—Lotus Travel Inc. (800) 956-8873 Lotus Travel arranges specialized tours for families traveling to complete adoptions in Cambodia, China, Korea, India, the Philippines, Russia, Thailand and Vietnam. The staff boasts an intimate knowledge and understanding of China and Southeast Asia travel.

Heritage Camps —Families for International Children (FFIC) Heritage Camp Heritage Camp is a four-day day camp held in June and organized by FFIC in the west Michigan area. Children from pre-school to teens can meet other adopted children and learn more about the heritage of their birth countries through crafts, cooking, music, games and other culture-specific activities, as well as multicultural activities. Children can participate in the African American Camp, Chinese Camp, Eastern European Camp, Korean Camp, Latin American Camp, Multi-Heritage Preschool Camp, or Multi-Heritage Teen Camp. Visit the website at www.fficgr.org to contact directors Anne Dierker and Jo Taylor.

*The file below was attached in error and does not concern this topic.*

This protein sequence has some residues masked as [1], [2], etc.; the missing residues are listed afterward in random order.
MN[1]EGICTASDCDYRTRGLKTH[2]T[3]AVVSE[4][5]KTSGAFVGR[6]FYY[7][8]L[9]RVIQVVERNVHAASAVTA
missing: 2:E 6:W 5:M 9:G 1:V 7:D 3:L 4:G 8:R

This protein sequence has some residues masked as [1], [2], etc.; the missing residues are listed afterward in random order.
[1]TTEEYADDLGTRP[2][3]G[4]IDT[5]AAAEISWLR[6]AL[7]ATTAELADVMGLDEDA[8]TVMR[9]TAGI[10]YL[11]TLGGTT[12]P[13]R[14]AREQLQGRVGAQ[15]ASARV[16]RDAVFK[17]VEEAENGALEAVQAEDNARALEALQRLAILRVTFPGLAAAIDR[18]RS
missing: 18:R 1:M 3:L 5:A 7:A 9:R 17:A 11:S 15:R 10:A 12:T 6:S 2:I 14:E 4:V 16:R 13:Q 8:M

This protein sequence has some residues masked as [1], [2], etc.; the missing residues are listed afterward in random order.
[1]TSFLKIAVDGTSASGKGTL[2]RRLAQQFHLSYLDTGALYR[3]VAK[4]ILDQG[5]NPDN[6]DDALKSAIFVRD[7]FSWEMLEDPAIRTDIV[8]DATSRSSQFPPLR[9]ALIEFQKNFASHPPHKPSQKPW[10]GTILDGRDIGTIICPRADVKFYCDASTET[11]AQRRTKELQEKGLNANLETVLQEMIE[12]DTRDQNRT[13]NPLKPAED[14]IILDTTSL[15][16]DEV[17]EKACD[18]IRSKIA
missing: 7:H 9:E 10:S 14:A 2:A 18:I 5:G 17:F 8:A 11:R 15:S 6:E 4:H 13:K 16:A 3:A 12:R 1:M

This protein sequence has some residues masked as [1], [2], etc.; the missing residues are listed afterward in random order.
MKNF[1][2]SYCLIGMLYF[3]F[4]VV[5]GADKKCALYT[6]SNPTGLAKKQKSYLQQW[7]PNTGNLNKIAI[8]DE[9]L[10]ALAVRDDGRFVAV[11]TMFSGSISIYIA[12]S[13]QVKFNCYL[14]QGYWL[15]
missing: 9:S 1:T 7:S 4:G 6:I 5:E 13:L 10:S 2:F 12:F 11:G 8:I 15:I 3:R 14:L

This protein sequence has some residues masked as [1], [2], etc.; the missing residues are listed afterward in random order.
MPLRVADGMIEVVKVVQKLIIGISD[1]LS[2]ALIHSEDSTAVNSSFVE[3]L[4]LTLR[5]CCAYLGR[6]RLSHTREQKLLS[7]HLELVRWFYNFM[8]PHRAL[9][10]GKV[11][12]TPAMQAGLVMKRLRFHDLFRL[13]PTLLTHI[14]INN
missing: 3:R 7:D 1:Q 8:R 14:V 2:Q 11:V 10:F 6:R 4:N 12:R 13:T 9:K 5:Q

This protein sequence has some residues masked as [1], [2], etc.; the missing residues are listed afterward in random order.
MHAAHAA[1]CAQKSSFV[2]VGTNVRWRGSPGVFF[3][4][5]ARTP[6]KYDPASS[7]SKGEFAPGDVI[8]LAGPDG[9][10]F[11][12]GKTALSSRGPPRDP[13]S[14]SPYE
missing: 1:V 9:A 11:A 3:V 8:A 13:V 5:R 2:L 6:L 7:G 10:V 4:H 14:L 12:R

—Colorado Heritage Camps 2052 Elm St., Denver, CO 80207 Colorado Heritage Camp in Denver annually sponsors the following heritage camps: African American, Cambodian, East Indian, Korean, Russian, Chinese, Filipino, Latin American, and Vietnamese. Each camp encourages the entire family to discover the heritage of their adopted child by providing activities and workshops in music, dance, arts and crafts, cooking, costumes, customs, rituals, games and more. Contact Pam Sweester at [email protected] or visit the website at www.heritagecamps.org.

—Mis Amigos Culture Day Camp LAPA P.O. Box 4403, Silver Spring, MD 20914-4403 Mis Amigos Culture Day Camp is run by LAPA.NCR (Latin American Parents Association, National Capital Region chapter) in Silver Spring, MD. Children of Latino heritage in first through ninth grade and their siblings can celebrate their birth culture through art, dance, music and Spanish or Latin culture, and meet other Latino adopted children. Visit www.lapancr.org/misamigos.htm. Contact Sydney Jacobs at [email protected] for more information.